For the 50+ Traveler

The Road to Hana didn’t achieve its standing as the premier drive in Hawaii for nothing.

Venture onto this 64-mile route along Maui’s east coast, and the word “paradise” is sure to come up somewhere along the way.

How could it not as you marvel at waterfalls cascading amidst rainforests lush with tropical flowers, glimpse a sapphire ocean bordered by vivid green, and gaze up at bamboo forests towering all around you?

But if you want to experience that paradise on Earth, you’ll have to work for it. Driving the Road to Hana is not for the faint of heart.

View from an overlook on the Road to Hana.
Cindy Barks

The Hana Highway Regulation website characterizes the scenic route as a wondrous place where the highway “clings to the side of steep slopes, traverses broad coastal terraces, and spans deep valleys leading to the sea.”

Those conditions can make for some white-knuckle driving.

Certainly, there are many mountain roads and forest routes out there that are steeper and narrower. But considering the triple threat of hundreds of curves, dozens of one-way sections, and seemingly never-ending traffic, you will realize that the Road to Hana presents its own set of driving challenges.

As a driver well versed in mountain conditions, I was confident as I set out on the Road to Hana. Switchbacks don’t worry me, I thought.

It didn’t take me long to realize, however, that this was a unique driving experience. Craning my neck to look for oncoming traffic at the umpteenth one-way bridge, I knew I had underestimated the Road to Hana.

It turned out to be an amazing experience nonetheless, but there were a few things I wish I’d known before setting out. Here are eight things to know before you set out on the Road to Hana.

One-way bridge on the Road to Hana.
Cindy Barks

1. Gas Up Before You Go

It probably goes without saying, but you don’t want to run out of gas on the Road to Hana.

Since there are no service stations along most of the route, you will need to fill your tank when you have the chance.

For me, that was in Paia, the delightful old sugar-plantation town that is located near the western end of the Road to Hana.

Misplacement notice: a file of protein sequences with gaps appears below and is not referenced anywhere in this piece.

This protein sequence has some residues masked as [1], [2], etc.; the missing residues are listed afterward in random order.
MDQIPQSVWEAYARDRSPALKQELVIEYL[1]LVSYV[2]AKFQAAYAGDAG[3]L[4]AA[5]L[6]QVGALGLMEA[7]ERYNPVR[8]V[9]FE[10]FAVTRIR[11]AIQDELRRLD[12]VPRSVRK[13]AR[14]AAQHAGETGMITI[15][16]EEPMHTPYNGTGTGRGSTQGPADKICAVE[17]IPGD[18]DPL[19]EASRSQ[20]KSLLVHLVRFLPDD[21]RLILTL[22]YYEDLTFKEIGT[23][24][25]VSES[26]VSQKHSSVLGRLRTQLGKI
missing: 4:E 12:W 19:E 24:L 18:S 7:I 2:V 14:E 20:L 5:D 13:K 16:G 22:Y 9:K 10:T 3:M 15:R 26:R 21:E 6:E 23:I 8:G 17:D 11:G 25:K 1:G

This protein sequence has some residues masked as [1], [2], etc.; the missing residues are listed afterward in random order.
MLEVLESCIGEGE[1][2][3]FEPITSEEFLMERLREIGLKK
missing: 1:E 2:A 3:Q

Don’t make the mistake of looking for lower gas prices along the way, because there won’t be any. Bite the bullet and get in line at the Shell station at 68 Hana Highway. The peace of mind will be worth it.

2. Expect Many Curves (620 If You’re Counting)

While the Road to Hana technically begins in Kahului, home to Maui’s major airport, the curves and one-way bridges start about a dozen miles in.

And then they begin in earnest. I’ll trust the online sources that say there are 620 curves (I didn’t count them). But it certainly did seem like hundreds. The road meanders continually as it passes through the deep valleys and along the steep slopes.

Still, if you pay attention and maintain a moderate speed, the curves are not difficult to navigate.

The black sand beach at Hana Bay.
Cindy Barks

3. Beware Of The Narrow Bridges

What really slows down the traffic on the Road to Hana are the bridges, many of which are just one lane.

The Maui Visitors Bureau reports that the road has 59 bridges in all. Many of those have signs on both ends that caution drivers to yield to oncoming traffic. That often results in drivers from both directions stopping and waiting for a time before determining who has the right-of-way.

Exacerbating the situation is the construction that is ongoing at a number of the bridges. The Hana Highway Regulation website states that the road is prone to landslides and therefore undergoing continual repairs.

My best advice: When you’re not sure, yield. In situations where both directions of traffic stop, a friendly wave can do wonders to keep the traffic moving.

4. Parking Won’t Be Easy

Accept that you will want to stop in places where there is no parking available. While that is typical of many scenic routes, it seems especially true of the Road to Hana.